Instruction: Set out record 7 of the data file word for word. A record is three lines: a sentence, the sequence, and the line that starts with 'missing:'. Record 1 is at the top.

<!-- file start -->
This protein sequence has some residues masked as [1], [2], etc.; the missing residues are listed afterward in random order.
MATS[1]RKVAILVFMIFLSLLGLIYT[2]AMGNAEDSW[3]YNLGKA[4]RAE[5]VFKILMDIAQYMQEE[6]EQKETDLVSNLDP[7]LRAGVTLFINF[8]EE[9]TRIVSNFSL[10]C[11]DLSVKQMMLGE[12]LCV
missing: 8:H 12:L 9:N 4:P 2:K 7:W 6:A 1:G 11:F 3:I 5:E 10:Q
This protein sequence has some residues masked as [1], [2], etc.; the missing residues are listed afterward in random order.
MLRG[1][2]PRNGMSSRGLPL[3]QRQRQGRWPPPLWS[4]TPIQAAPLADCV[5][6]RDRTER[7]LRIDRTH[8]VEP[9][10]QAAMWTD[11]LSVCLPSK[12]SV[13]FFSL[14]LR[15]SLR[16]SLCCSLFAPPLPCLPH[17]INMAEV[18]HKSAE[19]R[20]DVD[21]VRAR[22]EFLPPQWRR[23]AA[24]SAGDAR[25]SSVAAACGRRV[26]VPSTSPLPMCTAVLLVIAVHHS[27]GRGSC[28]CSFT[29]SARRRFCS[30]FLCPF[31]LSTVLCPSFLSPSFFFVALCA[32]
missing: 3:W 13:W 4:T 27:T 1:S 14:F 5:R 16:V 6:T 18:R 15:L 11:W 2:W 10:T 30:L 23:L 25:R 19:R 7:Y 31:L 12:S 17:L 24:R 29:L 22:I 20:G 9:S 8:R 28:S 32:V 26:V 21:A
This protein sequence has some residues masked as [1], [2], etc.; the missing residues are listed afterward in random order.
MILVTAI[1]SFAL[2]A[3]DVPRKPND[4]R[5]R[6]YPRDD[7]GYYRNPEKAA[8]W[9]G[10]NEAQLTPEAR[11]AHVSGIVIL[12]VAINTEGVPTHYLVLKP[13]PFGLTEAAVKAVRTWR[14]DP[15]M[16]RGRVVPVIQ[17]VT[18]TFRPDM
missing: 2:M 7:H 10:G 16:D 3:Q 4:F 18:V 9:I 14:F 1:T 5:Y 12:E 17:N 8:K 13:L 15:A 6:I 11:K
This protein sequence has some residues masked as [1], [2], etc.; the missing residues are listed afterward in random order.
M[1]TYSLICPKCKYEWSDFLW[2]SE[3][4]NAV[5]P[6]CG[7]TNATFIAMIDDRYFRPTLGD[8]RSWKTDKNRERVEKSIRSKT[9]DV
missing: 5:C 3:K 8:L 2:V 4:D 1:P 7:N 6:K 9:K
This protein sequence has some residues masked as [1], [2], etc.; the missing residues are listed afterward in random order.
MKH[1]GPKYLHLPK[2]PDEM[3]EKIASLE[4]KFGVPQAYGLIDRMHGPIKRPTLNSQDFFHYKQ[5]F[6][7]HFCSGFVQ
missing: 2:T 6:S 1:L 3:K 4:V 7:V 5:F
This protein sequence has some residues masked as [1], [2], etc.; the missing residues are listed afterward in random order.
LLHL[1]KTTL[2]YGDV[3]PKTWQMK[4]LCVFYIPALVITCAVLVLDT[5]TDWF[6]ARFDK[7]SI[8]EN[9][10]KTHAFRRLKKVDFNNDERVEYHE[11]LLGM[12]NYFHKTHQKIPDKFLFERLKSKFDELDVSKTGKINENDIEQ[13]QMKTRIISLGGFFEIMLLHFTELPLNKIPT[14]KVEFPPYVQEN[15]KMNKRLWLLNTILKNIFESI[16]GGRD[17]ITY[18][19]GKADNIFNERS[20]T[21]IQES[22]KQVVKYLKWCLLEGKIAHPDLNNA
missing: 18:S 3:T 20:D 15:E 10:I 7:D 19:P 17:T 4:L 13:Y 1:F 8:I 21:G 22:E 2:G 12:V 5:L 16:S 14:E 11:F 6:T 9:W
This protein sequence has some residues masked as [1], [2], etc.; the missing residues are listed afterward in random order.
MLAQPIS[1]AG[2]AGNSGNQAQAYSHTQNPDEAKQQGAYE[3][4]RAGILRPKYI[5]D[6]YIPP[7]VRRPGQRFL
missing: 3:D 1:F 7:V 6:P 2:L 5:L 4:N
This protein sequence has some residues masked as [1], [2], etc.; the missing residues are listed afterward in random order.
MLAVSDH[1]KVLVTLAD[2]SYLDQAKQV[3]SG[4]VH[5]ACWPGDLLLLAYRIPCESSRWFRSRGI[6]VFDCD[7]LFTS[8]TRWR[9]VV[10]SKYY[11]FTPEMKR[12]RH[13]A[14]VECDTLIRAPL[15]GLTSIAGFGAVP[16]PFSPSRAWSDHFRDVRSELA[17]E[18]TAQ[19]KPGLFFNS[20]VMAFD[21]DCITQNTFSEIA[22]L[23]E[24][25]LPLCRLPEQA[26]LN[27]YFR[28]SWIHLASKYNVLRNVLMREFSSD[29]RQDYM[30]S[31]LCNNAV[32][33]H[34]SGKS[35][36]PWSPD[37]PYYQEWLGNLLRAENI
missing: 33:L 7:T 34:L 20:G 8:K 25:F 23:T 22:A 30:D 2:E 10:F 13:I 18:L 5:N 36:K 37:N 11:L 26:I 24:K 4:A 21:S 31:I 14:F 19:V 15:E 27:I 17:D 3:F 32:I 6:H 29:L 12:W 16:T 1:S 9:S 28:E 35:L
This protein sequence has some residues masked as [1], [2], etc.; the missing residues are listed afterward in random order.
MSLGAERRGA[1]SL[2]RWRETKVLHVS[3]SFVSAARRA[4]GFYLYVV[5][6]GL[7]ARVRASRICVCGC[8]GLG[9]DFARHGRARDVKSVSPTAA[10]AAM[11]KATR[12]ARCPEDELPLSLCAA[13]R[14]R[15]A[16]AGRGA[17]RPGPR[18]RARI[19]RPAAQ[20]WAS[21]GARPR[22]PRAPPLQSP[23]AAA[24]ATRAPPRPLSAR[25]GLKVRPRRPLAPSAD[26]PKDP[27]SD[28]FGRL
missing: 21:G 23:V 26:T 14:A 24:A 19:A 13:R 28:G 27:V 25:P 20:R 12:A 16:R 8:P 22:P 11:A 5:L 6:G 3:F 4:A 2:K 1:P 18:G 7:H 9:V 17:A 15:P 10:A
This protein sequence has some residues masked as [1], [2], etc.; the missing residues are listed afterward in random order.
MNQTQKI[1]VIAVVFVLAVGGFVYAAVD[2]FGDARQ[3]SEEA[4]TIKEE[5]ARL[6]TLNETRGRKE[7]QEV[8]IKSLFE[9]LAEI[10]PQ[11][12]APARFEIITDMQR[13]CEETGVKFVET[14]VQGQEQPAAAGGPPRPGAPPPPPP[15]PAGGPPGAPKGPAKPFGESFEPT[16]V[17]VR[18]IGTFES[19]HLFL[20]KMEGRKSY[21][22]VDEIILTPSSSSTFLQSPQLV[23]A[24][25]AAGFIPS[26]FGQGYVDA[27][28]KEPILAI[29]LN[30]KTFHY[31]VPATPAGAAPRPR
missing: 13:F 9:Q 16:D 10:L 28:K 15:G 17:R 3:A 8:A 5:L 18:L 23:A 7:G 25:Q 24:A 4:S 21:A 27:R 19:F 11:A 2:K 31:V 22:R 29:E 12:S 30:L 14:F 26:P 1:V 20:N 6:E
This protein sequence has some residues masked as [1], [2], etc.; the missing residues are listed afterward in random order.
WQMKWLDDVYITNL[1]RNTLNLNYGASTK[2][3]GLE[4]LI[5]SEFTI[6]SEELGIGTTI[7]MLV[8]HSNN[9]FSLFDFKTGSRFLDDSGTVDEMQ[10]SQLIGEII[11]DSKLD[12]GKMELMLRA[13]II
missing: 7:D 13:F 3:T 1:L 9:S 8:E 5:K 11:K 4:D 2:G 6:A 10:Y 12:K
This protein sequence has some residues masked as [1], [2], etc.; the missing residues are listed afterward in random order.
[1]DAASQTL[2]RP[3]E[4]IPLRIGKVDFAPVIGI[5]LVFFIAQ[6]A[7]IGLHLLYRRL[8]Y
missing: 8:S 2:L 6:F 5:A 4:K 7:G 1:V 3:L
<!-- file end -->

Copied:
This protein sequence has some residues masked as [1], [2], etc.; the missing residues are listed afterward in random order.
MLAQPIS[1]AG[2]AGNSGNQAQAYSHTQNPDEAKQQGAYE[3][4]RAGILRPKYI[5]D[6]YIPP[7]VRRPGQRFL
missing: 3:D 1:F 7:V 6:P 2:L 5:L 4:N